- If you are on a tight budget, get more aerobic exercise any way you can. Walk, swim, ride a bicycle, or climb a hill at least three to four times per week. Increase your heart rate up to training levels lasting for twenty minute durations. Do something to work up a sweat. If you are overweight, then try to exercise at least three times a week for a minimum of twenty minutes each time to increase your metabolism and burn more calories. Cardio exercise is recommended, but check with your doctor first. Compute your body mass index (BMI) and follow guidelines for your ideal height-weight ratio. If you cannot be active, then try yoga or tai chi or chi gong exercises which will strengthen and stretch your muscles, improve your breathing, balance, and coordination.
- Pay more attention to your diet and eat less. Stay within the recommended calories per day for your body and try to maintain your proper weight in proportion to your height. Your diet should contain fewer simple carbohydrates and more vegetables and fruits. Avoid fast food, sugar, salt, candy and try to eat more green salads. Try juicing and eating more dinners with less red meat. Fasting one day a week is also highly recommended.
- Take food supplements and vitamins. Visit your health food store and start reading more information about your health. You should take a multi-vitamin supplement daily at the very least, but you can also custom design whole cocktails of supplements to accentuate and support desired conditions and specific areas such as memory function, eye sight, digestion, diabetes, stress, sleep, heart, liver, and colon cleanse.
- Determine your body and blood type and follow the recommendations for your category. Check your blood pressure and pulse daily
- See a medical professional for exams; at least twice a year, and have a complete blood work performed at least once a year. A complete annual physical exam should include monitoring blood pressure, temperature, blood oxygen, peripheral circulation, weight, listening to your heart, examining your body for lumps, moles, lesions, abrasions, bruises, and examining your mouth, ears, nose, throat, feet, and genitalia. Women should receive a pap smear and men should have their prostate gland examined and a hernia exam.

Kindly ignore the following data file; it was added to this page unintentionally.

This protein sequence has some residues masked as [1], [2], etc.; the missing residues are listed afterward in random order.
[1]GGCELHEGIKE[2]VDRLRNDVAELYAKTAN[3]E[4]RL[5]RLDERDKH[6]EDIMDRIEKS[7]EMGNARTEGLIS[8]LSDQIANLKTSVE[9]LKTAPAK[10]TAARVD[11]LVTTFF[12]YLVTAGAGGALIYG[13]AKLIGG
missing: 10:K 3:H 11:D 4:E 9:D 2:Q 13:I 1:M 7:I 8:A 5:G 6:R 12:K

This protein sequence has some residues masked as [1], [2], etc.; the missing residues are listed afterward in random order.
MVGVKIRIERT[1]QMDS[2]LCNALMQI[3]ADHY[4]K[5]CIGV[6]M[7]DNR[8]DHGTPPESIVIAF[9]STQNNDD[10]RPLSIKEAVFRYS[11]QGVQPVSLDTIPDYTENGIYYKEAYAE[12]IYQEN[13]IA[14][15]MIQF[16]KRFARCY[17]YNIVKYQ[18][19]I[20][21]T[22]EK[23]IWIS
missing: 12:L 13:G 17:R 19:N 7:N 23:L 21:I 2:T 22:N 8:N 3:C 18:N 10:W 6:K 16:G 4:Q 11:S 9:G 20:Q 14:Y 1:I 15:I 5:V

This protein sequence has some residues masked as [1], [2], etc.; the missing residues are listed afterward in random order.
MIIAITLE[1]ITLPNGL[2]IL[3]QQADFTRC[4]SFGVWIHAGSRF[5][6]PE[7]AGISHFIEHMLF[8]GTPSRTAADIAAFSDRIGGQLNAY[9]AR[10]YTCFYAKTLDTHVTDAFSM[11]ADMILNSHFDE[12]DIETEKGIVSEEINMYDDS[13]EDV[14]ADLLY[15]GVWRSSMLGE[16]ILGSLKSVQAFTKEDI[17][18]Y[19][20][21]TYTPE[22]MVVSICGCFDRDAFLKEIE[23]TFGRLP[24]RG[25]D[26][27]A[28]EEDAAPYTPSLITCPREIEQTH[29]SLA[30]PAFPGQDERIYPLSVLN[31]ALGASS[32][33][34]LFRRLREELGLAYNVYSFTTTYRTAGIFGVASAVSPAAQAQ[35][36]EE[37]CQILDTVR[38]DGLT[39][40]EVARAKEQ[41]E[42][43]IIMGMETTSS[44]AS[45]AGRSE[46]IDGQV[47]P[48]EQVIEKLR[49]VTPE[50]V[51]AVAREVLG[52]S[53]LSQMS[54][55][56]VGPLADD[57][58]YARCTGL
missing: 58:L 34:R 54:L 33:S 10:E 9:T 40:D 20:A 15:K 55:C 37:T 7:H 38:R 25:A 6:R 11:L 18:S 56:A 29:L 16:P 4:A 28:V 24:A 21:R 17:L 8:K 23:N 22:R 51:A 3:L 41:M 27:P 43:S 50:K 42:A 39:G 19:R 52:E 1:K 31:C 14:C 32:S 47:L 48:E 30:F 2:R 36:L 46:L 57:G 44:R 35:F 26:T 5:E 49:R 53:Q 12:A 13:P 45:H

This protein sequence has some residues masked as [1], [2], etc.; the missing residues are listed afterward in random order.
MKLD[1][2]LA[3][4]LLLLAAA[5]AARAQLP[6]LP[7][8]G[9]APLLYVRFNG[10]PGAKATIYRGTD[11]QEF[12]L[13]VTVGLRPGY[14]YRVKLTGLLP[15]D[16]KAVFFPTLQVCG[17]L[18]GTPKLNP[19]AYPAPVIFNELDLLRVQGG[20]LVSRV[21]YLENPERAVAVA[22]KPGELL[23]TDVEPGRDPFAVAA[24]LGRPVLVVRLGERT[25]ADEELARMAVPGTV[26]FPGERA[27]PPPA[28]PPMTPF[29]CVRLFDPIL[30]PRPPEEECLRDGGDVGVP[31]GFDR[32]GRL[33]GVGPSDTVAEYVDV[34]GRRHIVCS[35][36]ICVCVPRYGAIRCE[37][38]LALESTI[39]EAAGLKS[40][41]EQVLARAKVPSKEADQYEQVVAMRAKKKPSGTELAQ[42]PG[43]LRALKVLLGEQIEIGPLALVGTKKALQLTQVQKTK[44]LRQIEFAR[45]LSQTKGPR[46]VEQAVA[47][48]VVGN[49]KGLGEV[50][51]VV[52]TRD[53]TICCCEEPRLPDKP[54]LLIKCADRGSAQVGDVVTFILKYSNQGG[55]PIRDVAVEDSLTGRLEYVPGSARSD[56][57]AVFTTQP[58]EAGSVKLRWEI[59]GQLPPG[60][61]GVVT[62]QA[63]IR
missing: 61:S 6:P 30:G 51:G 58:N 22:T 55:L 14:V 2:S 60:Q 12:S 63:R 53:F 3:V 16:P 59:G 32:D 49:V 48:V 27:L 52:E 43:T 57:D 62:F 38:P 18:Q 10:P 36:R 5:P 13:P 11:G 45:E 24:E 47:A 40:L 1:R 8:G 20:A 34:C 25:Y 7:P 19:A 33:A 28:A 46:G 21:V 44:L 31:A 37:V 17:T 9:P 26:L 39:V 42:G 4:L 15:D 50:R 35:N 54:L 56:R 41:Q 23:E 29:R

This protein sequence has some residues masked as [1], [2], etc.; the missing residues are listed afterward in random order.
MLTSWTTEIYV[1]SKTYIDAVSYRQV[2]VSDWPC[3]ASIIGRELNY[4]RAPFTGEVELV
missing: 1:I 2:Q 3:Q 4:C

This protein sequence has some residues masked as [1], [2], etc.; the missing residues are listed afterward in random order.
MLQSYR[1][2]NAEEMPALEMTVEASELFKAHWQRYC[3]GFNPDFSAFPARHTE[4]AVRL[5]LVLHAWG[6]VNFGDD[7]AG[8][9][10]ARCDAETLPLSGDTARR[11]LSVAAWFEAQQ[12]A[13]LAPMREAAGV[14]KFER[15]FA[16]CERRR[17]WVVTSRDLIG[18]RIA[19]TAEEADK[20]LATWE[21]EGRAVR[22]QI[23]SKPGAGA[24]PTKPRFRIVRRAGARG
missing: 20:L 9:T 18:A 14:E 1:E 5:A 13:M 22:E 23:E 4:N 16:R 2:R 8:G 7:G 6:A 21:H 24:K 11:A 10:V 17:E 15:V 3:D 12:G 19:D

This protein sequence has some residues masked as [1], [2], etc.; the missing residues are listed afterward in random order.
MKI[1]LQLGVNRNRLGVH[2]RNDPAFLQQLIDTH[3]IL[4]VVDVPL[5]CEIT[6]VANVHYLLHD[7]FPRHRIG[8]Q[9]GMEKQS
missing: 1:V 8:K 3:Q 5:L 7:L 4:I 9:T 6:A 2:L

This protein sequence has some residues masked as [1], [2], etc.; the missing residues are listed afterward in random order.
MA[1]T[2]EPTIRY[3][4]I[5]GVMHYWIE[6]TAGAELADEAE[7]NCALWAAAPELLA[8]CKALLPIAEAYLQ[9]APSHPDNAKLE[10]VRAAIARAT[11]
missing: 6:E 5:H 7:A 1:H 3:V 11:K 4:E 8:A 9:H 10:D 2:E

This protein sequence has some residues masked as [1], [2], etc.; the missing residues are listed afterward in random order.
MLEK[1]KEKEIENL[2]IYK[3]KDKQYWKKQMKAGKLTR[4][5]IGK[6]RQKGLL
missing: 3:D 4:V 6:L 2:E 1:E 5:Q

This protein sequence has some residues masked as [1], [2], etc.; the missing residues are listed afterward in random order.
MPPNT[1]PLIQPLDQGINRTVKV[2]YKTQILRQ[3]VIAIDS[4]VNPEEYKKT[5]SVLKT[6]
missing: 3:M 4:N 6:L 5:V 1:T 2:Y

- See your dentist at least twice a year, or if you have dentures, schedule an annual exam to ensure your dentures fit properly and your mouth is not changing which could result in discomfort or sores later on.
- Develop an active lifestyle… which may include boating, hunting, fishing, skiing, jogging, bicycling, and similar activities if you are able.
- Get adequate rest; at least seven hours of sleep is recommended with a twenty minute long nap after lunch. As people age, they tend to need less sleep, but don’t become a night owl and stay up late. If you snore, ask your doctor about the potential for sleep apnea and follow his advice. If you find yourself sleeping a lot, especially during the day, or experience fatigue with wide spread flu-like pain, then ask your doctor about anemia and fibromyalgia. Don’t sleep your life away.
Reinvent Yourself Spiritually –
- Attend your church, temple, or religious group regularly. Spiritual growth enriches life and gives hope and support for difficulties that arise as you age. You may wish to join yoga or a tai chi group in your community or attend Bible studies or even make a pilgrimage to some city or country that you have wanted to visit all your life.
- Volunteer at public organizations, religious functions, food banks, free clinics, blood donation centers, parks and recreation departments, and local animal shelters so you can give back to your community by donating your time. Volunteer for an organization or cause that you truly care about. If you have loved animals all your life, then volunteer to walk dogs, socialize cats or organize fundraising events for your local shelter. If you have previously supported development projects in other parts of the world, contact the organization and ask if you are able to volunteer your time in your community as well. No matter what you do, reinventing your life after 60 should be about making your life the one you want to live. You only go around once, so make it count, and do it your way.
Reinvent Yourself Emotionally –
- Change your diet so that you consume less alcohol, less fat, and eat more foods that support serotonin and dopamine production in the brain.